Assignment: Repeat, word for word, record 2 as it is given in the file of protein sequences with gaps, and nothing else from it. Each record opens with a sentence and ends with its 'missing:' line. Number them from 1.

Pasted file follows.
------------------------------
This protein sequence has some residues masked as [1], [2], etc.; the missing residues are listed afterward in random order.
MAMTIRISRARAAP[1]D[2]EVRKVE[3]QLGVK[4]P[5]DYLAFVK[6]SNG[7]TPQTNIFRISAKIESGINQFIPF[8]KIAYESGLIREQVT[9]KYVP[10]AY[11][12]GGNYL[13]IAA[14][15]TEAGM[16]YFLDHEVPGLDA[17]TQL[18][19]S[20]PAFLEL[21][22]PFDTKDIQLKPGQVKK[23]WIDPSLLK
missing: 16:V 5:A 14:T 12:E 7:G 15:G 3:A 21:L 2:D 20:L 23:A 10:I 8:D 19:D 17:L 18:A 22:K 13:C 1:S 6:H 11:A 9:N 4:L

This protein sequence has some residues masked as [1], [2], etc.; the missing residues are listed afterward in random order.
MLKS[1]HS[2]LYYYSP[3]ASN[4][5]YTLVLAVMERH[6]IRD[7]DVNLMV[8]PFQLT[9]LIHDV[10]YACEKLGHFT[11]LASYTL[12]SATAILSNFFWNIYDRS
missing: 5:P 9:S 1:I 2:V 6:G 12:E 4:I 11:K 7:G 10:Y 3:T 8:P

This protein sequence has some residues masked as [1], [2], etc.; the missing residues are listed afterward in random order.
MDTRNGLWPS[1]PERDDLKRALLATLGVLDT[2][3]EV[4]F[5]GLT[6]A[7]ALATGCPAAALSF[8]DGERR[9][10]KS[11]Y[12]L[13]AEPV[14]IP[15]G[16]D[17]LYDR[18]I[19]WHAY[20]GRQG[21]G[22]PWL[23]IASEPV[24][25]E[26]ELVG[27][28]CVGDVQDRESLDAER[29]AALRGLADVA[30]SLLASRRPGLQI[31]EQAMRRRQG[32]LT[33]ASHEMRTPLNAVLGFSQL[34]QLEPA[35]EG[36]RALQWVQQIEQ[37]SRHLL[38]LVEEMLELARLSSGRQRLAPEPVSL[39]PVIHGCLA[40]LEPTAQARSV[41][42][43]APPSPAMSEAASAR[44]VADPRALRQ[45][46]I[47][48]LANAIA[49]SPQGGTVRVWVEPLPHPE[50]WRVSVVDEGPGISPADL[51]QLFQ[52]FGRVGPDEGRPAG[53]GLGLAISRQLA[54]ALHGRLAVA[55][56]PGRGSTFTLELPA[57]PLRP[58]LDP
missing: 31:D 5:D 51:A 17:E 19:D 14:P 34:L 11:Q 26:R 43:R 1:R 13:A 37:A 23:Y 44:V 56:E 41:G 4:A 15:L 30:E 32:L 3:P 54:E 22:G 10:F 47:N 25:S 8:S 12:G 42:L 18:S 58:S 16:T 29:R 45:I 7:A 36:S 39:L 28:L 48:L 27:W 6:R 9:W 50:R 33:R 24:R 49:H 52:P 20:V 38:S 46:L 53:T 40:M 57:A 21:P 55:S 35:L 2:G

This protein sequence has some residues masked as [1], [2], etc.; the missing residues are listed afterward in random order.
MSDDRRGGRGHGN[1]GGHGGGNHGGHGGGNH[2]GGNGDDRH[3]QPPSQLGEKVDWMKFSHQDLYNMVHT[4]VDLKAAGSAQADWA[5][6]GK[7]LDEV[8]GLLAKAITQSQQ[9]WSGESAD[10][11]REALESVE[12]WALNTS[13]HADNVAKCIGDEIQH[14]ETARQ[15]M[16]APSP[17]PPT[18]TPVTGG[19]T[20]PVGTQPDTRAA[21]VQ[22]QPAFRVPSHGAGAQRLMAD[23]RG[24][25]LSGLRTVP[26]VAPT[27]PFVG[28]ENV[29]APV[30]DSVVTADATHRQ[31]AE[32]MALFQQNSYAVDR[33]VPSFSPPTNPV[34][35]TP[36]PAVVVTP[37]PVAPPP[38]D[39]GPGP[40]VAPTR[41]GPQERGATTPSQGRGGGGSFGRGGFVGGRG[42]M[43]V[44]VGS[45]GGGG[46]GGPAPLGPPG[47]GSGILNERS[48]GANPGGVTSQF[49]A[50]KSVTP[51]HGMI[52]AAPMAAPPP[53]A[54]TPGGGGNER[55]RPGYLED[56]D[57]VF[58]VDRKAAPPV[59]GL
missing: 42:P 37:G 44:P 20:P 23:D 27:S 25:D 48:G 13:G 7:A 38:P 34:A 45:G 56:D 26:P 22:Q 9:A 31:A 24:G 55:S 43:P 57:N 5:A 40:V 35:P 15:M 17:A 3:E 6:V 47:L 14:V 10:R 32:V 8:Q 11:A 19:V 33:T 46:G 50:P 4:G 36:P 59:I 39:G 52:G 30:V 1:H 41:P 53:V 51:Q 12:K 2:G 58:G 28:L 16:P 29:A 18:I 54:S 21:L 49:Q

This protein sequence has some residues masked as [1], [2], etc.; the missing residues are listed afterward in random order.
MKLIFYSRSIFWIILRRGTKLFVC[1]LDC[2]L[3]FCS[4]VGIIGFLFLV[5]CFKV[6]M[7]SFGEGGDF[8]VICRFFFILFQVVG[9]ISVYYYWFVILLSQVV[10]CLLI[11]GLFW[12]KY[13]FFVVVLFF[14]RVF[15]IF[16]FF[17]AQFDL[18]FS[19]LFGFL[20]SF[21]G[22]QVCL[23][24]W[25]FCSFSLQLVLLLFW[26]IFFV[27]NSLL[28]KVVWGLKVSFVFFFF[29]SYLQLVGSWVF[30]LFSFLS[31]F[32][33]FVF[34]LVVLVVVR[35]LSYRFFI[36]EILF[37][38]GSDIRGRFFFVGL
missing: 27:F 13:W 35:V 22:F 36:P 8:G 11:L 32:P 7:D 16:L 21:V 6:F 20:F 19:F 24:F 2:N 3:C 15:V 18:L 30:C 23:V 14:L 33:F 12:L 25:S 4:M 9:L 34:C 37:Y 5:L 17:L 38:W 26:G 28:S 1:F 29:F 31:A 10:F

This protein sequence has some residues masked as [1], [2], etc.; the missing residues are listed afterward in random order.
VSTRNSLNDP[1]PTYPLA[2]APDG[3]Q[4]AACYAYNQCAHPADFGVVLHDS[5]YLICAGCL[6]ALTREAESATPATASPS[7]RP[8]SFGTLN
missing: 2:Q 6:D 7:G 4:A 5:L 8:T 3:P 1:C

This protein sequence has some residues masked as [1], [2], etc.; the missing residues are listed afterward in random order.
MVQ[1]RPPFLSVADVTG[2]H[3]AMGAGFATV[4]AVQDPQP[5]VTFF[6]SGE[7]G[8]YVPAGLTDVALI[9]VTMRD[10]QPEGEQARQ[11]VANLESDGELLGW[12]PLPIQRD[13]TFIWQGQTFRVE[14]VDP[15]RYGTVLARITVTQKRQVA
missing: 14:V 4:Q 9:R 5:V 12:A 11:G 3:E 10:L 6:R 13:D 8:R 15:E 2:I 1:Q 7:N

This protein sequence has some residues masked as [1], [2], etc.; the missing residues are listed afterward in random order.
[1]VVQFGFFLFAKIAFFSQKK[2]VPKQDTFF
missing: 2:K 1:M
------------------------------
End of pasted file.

This protein sequence has some residues masked as [1], [2], etc.; the missing residues are listed afterward in random order.
MLKS[1]HS[2]LYYYSP[3]ASN[4][5]YTLVLAVMERH[6]IRD[7]DVNLMV[8]PFQLT[9]LIHDV[10]YACEKLGHFT[11]LASYTL[12]SATAILSNFFWNIYDRS
missing: 5:P 9:S 1:I 2:V 6:G 12:E 4:I 11:K 7:G 10:Y 3:T 8:P